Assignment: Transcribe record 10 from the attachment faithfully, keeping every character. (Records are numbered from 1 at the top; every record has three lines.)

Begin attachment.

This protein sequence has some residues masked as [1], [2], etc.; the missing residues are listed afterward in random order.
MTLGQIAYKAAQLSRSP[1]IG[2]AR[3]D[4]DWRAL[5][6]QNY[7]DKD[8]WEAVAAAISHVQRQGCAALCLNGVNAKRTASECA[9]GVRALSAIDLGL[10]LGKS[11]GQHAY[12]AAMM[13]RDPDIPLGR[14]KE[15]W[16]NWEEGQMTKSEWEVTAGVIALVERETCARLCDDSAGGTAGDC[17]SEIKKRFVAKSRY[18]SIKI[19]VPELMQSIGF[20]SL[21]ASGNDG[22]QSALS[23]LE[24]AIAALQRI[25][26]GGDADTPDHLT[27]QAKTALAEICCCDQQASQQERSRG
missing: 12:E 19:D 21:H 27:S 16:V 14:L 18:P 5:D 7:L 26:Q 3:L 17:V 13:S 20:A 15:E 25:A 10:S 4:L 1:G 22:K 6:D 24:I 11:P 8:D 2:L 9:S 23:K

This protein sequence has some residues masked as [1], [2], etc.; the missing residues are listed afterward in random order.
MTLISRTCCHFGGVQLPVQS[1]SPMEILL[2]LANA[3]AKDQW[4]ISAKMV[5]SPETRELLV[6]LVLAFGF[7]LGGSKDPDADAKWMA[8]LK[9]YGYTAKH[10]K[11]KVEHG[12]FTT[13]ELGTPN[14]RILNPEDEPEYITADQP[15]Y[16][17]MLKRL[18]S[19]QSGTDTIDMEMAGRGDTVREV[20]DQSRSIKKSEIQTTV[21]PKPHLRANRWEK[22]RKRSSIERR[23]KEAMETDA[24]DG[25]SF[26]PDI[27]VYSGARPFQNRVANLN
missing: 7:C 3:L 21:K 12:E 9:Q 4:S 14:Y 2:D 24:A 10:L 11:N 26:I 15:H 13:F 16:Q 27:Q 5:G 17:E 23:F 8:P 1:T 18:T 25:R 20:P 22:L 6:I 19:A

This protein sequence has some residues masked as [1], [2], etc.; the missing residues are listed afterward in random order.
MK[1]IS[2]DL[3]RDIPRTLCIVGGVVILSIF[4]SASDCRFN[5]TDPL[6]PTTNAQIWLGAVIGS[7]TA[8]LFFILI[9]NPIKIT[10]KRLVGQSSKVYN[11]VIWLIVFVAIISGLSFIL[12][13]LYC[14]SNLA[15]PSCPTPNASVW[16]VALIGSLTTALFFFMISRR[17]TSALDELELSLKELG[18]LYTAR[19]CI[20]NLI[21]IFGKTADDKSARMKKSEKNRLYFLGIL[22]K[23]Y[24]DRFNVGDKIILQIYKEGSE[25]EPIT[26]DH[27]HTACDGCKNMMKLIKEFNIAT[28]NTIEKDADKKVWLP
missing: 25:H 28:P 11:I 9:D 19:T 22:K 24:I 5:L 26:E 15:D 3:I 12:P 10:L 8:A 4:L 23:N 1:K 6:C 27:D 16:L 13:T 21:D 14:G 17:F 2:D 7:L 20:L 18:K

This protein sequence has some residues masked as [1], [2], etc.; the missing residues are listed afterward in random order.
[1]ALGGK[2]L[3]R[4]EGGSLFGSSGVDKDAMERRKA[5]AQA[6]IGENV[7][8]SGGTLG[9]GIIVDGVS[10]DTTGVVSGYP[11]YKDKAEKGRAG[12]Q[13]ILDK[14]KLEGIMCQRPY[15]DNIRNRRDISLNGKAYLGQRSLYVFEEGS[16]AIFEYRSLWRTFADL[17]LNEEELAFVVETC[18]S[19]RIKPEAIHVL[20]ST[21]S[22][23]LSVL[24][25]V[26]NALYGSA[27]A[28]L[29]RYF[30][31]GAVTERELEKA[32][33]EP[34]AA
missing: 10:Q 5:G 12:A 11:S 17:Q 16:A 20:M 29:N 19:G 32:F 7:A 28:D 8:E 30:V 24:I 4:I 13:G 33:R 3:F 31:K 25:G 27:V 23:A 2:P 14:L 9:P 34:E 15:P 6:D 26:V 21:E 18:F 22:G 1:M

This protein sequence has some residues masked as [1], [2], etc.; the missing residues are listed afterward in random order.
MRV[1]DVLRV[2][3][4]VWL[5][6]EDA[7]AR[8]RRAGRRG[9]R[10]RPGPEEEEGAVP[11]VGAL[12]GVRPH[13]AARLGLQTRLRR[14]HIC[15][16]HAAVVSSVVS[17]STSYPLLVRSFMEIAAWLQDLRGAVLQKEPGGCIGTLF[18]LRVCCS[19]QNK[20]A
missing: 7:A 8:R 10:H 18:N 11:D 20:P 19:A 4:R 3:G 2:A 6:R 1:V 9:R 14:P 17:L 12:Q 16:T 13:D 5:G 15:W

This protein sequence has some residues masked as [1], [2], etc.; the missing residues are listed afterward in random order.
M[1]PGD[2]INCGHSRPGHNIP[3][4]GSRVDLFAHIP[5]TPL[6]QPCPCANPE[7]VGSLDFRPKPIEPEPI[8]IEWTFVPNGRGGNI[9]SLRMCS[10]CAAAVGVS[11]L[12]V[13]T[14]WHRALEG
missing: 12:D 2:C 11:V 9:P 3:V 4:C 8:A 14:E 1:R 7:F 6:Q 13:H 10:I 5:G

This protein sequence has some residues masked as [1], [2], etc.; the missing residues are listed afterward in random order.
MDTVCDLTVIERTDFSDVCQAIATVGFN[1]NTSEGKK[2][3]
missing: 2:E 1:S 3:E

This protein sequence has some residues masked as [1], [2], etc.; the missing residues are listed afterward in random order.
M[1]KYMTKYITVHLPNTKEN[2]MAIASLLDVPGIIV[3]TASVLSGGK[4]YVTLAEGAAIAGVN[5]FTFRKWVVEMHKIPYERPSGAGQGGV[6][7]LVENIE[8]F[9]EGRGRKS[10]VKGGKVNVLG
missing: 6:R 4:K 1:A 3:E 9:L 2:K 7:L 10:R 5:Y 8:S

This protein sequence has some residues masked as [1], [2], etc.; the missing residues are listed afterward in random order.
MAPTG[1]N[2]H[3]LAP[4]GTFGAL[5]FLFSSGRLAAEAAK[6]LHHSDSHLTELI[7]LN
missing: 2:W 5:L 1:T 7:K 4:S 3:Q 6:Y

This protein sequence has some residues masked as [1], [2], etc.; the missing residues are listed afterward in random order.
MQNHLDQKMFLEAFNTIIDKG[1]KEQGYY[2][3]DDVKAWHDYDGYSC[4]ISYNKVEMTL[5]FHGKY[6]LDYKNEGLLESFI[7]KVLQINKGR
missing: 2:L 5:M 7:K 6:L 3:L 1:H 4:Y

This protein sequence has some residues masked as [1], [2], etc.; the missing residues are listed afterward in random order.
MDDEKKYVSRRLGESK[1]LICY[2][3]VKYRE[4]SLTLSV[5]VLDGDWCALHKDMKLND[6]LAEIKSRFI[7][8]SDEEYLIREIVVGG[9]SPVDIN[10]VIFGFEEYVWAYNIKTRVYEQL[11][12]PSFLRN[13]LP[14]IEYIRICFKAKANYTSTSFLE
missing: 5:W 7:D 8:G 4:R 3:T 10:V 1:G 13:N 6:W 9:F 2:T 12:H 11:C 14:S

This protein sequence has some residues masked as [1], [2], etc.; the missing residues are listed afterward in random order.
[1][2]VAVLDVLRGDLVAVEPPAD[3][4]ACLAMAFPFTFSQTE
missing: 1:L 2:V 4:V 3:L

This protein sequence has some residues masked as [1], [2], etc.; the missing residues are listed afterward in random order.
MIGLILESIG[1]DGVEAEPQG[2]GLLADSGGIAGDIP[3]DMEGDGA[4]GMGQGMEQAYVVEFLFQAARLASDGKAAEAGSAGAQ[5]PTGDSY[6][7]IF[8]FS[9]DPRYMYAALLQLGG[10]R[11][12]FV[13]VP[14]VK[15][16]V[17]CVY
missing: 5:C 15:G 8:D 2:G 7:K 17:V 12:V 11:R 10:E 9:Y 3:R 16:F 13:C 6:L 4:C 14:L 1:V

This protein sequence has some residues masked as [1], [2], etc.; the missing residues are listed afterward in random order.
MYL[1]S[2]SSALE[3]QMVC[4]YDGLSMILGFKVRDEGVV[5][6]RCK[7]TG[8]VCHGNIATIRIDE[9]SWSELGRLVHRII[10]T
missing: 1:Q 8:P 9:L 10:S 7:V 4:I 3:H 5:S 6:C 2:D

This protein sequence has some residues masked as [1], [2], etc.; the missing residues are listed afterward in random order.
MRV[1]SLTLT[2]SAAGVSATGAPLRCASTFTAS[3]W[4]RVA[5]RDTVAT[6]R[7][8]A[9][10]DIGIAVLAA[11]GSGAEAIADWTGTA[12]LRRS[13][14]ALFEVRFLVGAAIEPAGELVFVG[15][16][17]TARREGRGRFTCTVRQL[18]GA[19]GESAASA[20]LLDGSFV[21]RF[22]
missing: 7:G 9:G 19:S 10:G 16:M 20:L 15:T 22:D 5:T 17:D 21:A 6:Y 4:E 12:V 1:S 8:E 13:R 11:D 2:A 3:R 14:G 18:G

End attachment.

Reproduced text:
This protein sequence has some residues masked as [1], [2], etc.; the missing residues are listed afterward in random order.
MQNHLDQKMFLEAFNTIIDKG[1]KEQGYY[2][3]DDVKAWHDYDGYSC[4]ISYNKVEMTL[5]FHGKY[6]LDYKNEGLLESFI[7]KVLQINKGR
missing: 2:L 5:M 7:K 6:L 3:L 1:H 4:Y